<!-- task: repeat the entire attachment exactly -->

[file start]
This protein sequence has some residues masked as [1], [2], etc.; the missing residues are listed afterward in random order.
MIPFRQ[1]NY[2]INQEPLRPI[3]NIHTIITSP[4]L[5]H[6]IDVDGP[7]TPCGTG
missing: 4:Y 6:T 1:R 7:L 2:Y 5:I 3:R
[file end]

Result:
This protein sequence has some residues masked as [1], [2], etc.; the missing residues are listed afterward in random order.
MIPFRQ[1]NY[2]INQEPLRPI[3]NIHTIITSP[4]L[5]H[6]IDVDGP[7]TPCGTG
missing: 4:Y 6:T 1:R 7:L 2:Y 5:I 3:R